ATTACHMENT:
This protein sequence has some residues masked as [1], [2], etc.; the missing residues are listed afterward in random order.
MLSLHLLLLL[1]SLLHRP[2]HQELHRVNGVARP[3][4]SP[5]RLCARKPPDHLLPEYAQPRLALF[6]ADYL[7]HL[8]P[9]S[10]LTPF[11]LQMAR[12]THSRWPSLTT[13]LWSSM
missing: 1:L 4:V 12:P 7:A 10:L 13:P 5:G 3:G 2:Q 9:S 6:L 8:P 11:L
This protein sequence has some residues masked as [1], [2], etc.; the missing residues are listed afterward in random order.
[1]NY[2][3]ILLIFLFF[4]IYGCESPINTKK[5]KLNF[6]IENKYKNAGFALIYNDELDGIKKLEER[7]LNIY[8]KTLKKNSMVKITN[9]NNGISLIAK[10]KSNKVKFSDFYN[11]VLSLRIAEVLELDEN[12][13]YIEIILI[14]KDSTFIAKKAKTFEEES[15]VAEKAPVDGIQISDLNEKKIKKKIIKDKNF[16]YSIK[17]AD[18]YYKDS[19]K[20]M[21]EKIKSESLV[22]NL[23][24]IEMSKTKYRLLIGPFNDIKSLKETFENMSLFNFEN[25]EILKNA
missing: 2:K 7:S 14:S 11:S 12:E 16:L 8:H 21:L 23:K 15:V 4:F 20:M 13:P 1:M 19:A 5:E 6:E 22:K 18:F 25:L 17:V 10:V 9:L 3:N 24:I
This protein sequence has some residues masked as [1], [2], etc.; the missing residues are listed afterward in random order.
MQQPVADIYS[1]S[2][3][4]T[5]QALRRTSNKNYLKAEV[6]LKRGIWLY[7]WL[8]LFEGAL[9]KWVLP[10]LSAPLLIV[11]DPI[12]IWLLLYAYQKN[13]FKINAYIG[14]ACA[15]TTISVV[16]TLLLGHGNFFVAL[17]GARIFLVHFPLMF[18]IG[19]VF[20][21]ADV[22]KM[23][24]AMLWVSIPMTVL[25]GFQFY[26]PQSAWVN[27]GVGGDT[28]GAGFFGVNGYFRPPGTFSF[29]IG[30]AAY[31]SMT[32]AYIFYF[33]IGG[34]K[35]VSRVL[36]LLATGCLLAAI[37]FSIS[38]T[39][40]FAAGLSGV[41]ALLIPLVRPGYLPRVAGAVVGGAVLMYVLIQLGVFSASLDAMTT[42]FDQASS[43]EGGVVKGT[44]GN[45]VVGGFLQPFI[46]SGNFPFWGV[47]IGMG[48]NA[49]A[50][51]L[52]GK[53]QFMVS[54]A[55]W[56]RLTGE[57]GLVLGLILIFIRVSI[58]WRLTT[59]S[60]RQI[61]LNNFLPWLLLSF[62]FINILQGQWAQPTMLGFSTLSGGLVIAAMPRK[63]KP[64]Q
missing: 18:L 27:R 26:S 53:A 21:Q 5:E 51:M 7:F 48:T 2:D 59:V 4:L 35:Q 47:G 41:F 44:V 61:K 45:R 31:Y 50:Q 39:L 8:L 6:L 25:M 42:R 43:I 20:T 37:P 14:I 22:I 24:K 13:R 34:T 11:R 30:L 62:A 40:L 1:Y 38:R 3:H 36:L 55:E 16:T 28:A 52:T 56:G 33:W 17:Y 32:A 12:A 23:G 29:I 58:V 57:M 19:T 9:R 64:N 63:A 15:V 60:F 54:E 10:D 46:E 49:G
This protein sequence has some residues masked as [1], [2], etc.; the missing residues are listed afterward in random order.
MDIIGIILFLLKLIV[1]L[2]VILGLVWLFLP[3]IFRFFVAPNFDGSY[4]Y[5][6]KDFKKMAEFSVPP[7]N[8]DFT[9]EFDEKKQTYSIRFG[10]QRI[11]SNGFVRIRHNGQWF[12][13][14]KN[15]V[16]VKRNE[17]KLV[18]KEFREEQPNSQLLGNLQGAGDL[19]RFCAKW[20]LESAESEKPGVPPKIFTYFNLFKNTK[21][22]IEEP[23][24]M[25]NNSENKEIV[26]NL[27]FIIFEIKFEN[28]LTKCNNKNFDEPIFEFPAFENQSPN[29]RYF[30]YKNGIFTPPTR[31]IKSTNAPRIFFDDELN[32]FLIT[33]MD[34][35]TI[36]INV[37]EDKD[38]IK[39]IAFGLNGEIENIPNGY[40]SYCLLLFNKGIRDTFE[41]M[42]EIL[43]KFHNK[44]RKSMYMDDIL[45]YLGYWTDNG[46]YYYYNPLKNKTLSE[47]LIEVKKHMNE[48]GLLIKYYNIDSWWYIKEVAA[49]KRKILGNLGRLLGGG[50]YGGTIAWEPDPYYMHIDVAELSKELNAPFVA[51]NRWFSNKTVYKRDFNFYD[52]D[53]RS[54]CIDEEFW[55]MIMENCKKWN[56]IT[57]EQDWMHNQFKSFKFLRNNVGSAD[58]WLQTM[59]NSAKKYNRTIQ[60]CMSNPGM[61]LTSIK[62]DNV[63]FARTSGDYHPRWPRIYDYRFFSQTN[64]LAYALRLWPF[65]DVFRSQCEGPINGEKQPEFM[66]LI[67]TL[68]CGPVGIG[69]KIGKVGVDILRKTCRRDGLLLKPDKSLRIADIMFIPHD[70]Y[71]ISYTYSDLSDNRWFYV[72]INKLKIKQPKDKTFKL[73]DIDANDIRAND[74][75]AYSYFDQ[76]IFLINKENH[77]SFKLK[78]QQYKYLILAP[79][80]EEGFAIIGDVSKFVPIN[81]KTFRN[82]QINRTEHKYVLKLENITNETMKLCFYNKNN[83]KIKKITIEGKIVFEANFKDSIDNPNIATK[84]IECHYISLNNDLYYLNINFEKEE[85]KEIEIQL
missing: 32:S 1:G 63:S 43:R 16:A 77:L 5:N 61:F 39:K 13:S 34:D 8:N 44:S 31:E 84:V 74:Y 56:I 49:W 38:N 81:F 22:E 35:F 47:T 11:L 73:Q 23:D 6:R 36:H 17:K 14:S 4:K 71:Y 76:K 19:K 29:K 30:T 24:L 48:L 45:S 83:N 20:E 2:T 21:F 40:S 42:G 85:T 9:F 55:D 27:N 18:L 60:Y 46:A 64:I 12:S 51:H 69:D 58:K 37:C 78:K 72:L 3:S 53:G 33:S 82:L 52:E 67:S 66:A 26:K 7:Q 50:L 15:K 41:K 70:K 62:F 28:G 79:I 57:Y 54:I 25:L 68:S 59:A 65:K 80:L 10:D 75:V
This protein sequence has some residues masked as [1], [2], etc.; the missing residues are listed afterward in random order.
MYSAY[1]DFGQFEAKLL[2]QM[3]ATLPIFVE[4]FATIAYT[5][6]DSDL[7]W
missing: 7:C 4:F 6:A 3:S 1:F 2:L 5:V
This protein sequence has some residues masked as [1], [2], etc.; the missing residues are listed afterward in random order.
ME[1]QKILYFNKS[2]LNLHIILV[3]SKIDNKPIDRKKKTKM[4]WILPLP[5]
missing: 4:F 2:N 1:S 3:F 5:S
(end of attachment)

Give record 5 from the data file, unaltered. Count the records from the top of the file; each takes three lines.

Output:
This protein sequence has some residues masked as [1], [2], etc.; the missing residues are listed afterward in random order.
MYSAY[1]DFGQFEAKLL[2]QM[3]ATLPIFVE[4]FATIAYT[5][6]DSDL[7]W
missing: 7:C 4:F 6:A 3:S 1:F 2:L 5:V